For it is a good thing that the heart be established with grace - This is the proper foundation of adherence to the truth. The heart should be established with the love of God, with pure religion, and then we shall love the truth, and love it in the right manner. If it is the head merely which is convinced, the consequence is bigotry, pride, narrowmindedness. If the belief of the truth has its seat in the heart, it will be accompanied with charity, kindness, good-will to all people. In such a belief of the truth it is a good thing to have the heart established. It will produce:

(1)firmness and stability of character;

(2)charity and kindness to others;

(3)consolation and support in trials and temptations.

When a man is thrown into trials and temptations, he ought to have some settled principles on which he can rely; some fixed points of belief that will sustain his soul.

Not with meats - The meaning is, that it is better to have the heart established with grace, or with the principles of pure religion, than with the most accurate knowledge of the rules of distinguishing the clean from the unclean among the various articles of food. Many such rules were found in the Law of Moses, and many more had been added by the refinements of Jewish rulers and by tradition. To distinguish and remember all these, required no small amount of knowledge, and the Jewish teachers, doubtless, prided themselves much on it. Paul says that it would be much better to have the principles of grace in the heart than all this knowledge; to have the mind settled on the great truths of religion than to be able to make the most accurate and learned distinctions in this matter. The same remark may be made about a great many other points besides the Jewish distinctions respecting meats. The principle is, that it is better to have the heart established in the grace of God than to have the most accurate knowledge of the distinctions which are made on useless or unimportant subjects of religion. This observation would extend to many of the shibboleths of party; to many of the metaphysical distinctions in a hair-splitting theology; to many of the points of controversy which divide the Christian world.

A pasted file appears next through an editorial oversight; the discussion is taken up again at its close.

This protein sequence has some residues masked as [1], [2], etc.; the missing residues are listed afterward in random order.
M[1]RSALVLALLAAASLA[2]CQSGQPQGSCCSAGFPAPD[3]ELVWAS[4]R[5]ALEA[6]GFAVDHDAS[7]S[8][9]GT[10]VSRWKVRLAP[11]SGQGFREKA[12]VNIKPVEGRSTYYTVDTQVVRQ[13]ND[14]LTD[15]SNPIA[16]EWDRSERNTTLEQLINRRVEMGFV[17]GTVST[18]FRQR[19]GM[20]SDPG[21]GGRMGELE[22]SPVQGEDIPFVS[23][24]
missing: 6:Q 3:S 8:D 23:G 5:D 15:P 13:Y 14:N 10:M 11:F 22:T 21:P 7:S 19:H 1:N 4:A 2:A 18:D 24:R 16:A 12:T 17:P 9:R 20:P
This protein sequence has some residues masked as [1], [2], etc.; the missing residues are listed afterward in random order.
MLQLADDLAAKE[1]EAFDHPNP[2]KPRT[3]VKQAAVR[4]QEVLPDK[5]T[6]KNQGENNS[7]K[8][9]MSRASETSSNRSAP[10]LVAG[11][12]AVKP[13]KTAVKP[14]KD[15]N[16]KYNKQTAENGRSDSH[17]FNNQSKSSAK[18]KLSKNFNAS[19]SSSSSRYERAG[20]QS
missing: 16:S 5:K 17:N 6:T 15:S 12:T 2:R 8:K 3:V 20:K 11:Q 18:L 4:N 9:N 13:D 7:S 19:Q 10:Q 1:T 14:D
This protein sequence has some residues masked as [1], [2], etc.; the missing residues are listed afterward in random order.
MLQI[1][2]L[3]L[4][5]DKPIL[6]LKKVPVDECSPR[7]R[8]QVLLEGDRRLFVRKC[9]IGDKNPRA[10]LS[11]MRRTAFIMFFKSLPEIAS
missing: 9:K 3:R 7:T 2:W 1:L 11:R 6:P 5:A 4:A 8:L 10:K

Which have not profited … - Which have been of no real benefit to their souls; see the notes on 1 Corinthians 8:8.

Matthew Henry
Concise Bible Commentary